The latest chapter in Egyptian political drama is set in the ‘lawless Sinai’, or ‘Wild Wild West’ as it’s also called – and took front and center stage this week. The murder mystery, also known as the “Ramadan Massacre”, which killed 16 Egyptian soldiers came complete with a showdown of political rivals, Arab/Muslim extremists and riveting plot twists, has all its viewers at the edge of our seats, and is far more fascinating than any Hollywood blockbuster.
In typical fashion of any good political drama, the absolute lack of evidence did not prevent mud slinging by political rivals, followed by a variety of conspiracy theories, and those with the most entrenched interests trading accusations. The lack of clear evidence, gave all the political parties the green light to throw around their opinions of who was responsible, and of course the parrot media followed with their rein of articles, and within minutes officials blew up the internet, blogosphere and social media sites speculating about events and reporting them as facts–thus utterly confusing the public. Egypt’s Muslim Brotherhood and Hamas blamed Israel’s Mossad, and Israel blamed militants from Gaza and within hours the borders were shut, the notorious travel ban was enacted and the collective punishment of 1.5 million Palestinians, was intensified. The Egyptian army then deployed troops to respond to the situation and media reports spread widely, announcing that 20 insurgents had been killed. But the initial report was never confirmed, and it has become clear now that it was almost certainly false.
President Morsi did not disappoint and proved to be a (news) worthy actor. In a move deserving of an Academy Award, he created for his presidency a triple win scenario. By reshuffling key positions and appointments, he removed the much hated Field Marshal Tantawi from his position-thus averting a showdown with the Egyptian street, and provided him a dignified exit strategy by making him an adviser in his cabinet and decorated him with the country’s most prestigious honor, pleasing the high level military brass which to everyone’s surprise, did not even utter a word of disagreement..and in the end – consolidating his Presidential powers.
So, who’s to blame
With it still unclear as to who was responsible, and evidence unlikely to be forthcoming – what’s clear across the board, is that the killing of the army officials was a complete military disaster. Yet, the security failure should not be seen as the shortcomings of the Egyptian army alone. The incoming government, inherited a legacy of lawlessness which began in 1979 as a result of Egypt’s peace treaty with Israel. According to he “Security annex of Camp David accords Egypt can not have army officers or soldiers in the areas, only police and lately borders guards with light arms and armored vehicles.” . This was the first time since 1967, the Egyptian Air Forces sent its planes from air fighters like F16 and helicopters to the area. Today, there are said to be approximately 1,500 ‘extremist’ groups in the lawless territory, now the big question is, WHO will be able to control the situation and prevent future attacks.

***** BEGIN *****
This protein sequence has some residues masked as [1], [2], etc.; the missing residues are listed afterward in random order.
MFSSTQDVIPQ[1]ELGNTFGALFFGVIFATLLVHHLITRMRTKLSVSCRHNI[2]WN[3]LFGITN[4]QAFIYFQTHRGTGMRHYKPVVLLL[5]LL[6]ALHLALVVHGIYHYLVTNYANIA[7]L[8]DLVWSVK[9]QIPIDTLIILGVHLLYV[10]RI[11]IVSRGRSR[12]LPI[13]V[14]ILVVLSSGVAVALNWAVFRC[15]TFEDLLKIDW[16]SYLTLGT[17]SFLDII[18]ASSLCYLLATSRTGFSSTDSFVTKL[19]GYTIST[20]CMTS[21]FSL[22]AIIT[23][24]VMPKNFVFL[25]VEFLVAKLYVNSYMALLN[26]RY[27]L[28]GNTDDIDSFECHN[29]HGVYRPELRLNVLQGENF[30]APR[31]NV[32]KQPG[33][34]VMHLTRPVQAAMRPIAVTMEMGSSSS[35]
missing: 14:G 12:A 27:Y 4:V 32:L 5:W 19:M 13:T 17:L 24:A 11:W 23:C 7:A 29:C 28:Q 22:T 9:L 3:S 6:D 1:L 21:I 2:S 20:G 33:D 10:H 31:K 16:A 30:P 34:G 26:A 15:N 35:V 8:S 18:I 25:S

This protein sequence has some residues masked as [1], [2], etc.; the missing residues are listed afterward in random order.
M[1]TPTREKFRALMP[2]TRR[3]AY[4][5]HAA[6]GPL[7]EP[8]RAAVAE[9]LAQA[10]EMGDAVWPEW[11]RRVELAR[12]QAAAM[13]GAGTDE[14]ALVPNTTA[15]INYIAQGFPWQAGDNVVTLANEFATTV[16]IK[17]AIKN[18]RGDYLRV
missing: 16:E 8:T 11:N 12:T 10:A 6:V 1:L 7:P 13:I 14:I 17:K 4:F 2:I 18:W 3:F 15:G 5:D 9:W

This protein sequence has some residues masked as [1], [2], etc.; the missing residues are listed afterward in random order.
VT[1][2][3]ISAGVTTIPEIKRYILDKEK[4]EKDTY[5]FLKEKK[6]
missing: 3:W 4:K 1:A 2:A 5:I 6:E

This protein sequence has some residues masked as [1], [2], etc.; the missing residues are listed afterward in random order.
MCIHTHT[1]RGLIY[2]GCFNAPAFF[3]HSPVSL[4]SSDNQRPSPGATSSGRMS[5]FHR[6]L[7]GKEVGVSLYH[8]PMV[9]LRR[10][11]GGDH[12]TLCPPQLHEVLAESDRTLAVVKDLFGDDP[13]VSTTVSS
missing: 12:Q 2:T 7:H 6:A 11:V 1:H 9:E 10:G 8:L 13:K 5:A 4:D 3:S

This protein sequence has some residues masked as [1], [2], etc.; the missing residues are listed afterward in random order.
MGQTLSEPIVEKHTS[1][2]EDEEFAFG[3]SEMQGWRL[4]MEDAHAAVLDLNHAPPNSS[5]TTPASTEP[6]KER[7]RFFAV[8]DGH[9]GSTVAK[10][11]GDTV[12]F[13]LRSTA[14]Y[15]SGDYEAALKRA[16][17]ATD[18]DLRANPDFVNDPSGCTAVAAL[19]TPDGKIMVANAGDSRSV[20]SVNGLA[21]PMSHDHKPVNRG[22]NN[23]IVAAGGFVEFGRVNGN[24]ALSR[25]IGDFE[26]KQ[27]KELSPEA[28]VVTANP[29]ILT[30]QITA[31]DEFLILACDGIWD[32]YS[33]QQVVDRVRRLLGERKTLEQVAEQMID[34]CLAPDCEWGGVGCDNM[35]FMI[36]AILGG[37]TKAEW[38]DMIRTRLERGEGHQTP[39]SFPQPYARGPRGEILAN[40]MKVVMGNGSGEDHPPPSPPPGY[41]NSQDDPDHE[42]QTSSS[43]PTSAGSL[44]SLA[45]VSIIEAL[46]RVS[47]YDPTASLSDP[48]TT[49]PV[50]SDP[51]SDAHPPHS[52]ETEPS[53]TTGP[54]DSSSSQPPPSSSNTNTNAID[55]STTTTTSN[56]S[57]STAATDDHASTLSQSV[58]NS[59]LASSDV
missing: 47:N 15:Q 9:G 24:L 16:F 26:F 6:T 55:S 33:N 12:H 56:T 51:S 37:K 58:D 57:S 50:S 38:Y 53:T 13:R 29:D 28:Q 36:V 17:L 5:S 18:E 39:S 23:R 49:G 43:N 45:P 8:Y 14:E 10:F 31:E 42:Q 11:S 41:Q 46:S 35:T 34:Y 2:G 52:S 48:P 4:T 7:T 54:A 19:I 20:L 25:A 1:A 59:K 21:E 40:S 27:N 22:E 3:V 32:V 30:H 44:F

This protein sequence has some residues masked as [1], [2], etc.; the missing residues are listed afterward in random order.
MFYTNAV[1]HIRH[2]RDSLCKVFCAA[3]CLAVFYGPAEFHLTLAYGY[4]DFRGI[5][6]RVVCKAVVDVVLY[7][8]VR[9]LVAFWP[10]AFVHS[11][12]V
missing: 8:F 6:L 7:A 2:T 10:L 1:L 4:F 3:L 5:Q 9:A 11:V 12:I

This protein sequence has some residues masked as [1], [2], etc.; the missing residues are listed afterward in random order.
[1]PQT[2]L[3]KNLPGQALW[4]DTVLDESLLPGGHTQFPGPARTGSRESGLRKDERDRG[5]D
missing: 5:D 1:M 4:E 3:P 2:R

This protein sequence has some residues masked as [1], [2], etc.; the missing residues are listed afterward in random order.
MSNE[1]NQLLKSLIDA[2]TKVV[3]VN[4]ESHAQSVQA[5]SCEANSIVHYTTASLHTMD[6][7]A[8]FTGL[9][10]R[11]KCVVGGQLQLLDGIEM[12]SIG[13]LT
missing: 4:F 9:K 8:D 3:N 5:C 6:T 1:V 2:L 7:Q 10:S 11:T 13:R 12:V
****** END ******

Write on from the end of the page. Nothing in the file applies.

When viewed in the above light, it seems that the most logical question is if the goal of Egypt’s peace treaty with Israel is truly to secure the troubled region, limiting its military presence from their mutual ‘borders’, would seem a rather foolish policy. The Bedouin community has been warning Egypt of the growing danger on its border for many years:
”but no one listened to us,” the Sheikh said in reference to yesterday’s raid by a jihadist commando on an Egyptian border patrol barracks, which left 16 soldiers dead. The situation might drive Israel to occupy parts of northern Sinai, especially the el-Arish border access points, al-Maniei said. An Israeli military spokesman yesterday called the Sinai ”a great hothouse for the flowering of international terrorism.” And in that vacuum, you’re starting to see and residents complained that Islamist militants are finding a home. And they say a lot of the tribes up there that we spoke to in light of recent events are saying we’ve been begging for help, we’ve been begging for security, but the army hasn’t responded.1
Still, the barrage of analysts and commentators fail to ask the most important questions – such as, what is the history of ‘extremism’ in the region? Who are the groups present – what are their objectives, where are they from, and what are their ideologies? And, perhaps most importantly – why/were they allowed to flourish, unchecked for decades when violence and ‘terror’ was a easily foreseeable outcome.